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The Arizona Sister, Adelpha eulalia, is a nymphalid butterfly native to North and Central America. It occurs in the southwestern United States (far southeastern California, Arizona, New Mexico and Texas, sometimes ranging further north and east) through much of Mexico, south to Guatemala (Prudic et al. 2008). The species is found in a wide variety of habitats where the caterpillar host plants (a variety of different species of oaks) are abundant (Ferris & Brown 1981, Harry 1994, Prudic et al. 2008). In much of its range, there are two broods a year, with adult butterflies flying from March–early May and August–early November in southern populations, April–June and August–December in northern populations (Prudic et al. 2008).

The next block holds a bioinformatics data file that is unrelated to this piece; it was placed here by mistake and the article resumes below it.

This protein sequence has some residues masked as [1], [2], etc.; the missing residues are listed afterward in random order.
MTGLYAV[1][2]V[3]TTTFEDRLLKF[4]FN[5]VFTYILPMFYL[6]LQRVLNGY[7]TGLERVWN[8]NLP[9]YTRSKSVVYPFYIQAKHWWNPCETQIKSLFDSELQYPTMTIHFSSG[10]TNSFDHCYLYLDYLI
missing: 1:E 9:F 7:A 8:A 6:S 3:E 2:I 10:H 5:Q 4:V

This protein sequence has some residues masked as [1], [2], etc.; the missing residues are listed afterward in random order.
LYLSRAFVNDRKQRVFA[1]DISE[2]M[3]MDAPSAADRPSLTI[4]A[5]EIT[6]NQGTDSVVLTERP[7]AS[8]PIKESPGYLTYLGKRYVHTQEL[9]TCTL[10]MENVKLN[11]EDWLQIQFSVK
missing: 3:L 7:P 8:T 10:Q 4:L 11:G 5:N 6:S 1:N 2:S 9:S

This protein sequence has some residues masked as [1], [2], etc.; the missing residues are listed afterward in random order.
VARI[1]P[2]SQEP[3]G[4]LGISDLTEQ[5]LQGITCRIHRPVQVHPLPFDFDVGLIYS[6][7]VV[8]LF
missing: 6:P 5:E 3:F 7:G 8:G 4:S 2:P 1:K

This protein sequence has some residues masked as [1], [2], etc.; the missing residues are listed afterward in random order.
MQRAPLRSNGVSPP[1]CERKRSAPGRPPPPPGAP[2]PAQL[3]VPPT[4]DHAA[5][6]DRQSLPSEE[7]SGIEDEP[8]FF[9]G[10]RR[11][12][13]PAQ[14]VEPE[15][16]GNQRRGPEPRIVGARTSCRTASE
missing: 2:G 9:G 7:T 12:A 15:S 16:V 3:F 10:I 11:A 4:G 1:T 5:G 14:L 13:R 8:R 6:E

The Arizona Sister was long considered a subspecies of Adelpha bredowii Geyer, 1837 (Carpenter & Hobby 1944, Willmott 2003, Stout 2005). Based on genetic, morphological, and geographic evidence, Prudic et al. (2008) recommend that Adelpha eulalia, Adelpha californica and Adelpha bredowii are treated as separate species.